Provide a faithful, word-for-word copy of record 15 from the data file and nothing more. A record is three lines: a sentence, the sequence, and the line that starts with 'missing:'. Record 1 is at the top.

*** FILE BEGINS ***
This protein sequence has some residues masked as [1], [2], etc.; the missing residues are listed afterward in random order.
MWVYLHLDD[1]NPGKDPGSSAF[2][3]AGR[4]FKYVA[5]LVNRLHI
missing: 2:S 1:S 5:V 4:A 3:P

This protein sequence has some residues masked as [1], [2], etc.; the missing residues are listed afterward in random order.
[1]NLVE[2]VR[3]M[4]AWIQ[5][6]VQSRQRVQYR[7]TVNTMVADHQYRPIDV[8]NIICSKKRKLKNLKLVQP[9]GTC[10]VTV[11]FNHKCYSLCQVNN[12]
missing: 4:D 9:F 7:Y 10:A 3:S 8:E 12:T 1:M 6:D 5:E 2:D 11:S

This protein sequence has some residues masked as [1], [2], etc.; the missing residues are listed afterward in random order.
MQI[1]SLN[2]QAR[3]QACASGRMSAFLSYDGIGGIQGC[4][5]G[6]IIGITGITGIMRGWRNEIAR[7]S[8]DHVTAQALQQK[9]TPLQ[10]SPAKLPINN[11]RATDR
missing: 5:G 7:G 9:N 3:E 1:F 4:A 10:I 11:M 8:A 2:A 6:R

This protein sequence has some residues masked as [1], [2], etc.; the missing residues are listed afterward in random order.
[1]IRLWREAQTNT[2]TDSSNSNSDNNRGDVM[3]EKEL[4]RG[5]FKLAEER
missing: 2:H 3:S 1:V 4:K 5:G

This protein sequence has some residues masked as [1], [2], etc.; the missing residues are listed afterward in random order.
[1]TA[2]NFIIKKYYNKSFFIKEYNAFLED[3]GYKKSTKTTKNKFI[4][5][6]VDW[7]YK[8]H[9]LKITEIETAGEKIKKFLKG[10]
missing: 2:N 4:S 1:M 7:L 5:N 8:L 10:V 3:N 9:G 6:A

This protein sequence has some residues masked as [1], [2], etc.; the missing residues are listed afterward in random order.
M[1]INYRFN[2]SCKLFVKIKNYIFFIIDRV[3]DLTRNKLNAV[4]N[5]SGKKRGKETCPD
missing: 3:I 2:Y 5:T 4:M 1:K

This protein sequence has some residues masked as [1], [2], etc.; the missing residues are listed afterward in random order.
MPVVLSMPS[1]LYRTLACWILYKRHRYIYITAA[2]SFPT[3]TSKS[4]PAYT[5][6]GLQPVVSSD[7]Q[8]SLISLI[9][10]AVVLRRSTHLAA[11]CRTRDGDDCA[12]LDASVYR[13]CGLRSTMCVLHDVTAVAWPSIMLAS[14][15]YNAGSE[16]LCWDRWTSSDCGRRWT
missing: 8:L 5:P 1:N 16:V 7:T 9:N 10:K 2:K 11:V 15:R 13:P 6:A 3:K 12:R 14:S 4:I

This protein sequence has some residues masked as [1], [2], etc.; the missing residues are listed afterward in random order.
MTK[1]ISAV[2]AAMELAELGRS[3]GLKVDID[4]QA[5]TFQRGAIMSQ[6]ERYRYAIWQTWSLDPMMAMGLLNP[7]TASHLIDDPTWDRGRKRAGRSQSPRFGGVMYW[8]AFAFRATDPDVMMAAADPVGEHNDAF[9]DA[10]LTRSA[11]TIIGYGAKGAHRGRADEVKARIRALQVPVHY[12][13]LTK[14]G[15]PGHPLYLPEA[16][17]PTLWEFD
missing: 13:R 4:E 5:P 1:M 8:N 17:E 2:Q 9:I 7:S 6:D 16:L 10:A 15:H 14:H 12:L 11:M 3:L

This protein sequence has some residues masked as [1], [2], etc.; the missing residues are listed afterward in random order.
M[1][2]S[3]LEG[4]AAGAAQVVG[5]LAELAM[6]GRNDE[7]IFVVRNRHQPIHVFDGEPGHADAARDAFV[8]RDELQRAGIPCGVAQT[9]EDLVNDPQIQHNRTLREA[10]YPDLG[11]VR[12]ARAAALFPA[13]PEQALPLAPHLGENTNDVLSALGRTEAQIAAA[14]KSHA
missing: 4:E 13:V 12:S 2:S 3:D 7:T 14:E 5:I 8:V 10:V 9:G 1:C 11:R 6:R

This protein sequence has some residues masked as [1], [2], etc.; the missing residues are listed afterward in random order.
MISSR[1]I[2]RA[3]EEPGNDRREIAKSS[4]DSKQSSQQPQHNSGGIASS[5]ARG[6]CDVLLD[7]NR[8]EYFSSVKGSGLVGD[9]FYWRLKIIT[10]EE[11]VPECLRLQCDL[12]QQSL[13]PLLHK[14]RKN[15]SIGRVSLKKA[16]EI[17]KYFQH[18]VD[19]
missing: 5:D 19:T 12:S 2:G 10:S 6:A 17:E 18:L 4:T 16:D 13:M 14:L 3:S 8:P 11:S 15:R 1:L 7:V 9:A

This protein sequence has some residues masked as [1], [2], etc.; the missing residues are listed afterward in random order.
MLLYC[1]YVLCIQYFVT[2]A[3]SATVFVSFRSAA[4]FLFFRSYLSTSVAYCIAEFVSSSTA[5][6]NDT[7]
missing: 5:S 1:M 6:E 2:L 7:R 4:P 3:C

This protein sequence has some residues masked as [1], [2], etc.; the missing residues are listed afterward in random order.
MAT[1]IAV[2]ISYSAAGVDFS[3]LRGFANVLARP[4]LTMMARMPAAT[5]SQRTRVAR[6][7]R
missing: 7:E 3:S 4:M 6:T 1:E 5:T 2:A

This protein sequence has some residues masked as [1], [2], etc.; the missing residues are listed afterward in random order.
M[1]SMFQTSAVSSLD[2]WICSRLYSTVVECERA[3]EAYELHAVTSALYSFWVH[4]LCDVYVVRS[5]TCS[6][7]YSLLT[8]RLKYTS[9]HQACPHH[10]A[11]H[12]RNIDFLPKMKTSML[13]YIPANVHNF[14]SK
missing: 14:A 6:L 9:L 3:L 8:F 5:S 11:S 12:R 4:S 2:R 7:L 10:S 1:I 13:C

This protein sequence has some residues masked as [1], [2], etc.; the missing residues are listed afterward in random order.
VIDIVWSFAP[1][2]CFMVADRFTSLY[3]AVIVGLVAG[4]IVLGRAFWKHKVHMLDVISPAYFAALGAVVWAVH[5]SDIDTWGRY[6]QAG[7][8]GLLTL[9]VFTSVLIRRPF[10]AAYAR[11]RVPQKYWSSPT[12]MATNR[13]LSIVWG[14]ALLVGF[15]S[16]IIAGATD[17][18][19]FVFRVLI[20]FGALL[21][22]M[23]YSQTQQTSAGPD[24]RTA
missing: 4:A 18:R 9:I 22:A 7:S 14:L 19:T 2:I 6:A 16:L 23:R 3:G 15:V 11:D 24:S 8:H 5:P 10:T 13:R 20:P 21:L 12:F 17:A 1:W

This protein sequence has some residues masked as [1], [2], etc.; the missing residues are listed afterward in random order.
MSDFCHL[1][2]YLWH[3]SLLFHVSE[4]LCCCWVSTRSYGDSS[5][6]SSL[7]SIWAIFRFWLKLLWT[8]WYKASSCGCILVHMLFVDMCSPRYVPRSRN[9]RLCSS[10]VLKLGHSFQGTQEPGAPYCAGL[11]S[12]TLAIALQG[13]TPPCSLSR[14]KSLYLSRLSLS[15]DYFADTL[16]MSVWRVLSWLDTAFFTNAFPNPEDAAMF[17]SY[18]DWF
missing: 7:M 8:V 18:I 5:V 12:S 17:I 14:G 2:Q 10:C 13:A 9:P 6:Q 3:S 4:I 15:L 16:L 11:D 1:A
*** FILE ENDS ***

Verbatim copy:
This protein sequence has some residues masked as [1], [2], etc.; the missing residues are listed afterward in random order.
MSDFCHL[1][2]YLWH[3]SLLFHVSE[4]LCCCWVSTRSYGDSS[5][6]SSL[7]SIWAIFRFWLKLLWT[8]WYKASSCGCILVHMLFVDMCSPRYVPRSRN[9]RLCSS[10]VLKLGHSFQGTQEPGAPYCAGL[11]S[12]TLAIALQG[13]TPPCSLSR[14]KSLYLSRLSLS[15]DYFADTL[16]MSVWRVLSWLDTAFFTNAFPNPEDAAMF[17]SY[18]DWF
missing: 7:M 8:V 18:I 5:V 12:S 17:I 14:G 2:Q 10:C 13:A 9:P 6:Q 3:S 4:I 15:L 16:L 11:D 1:A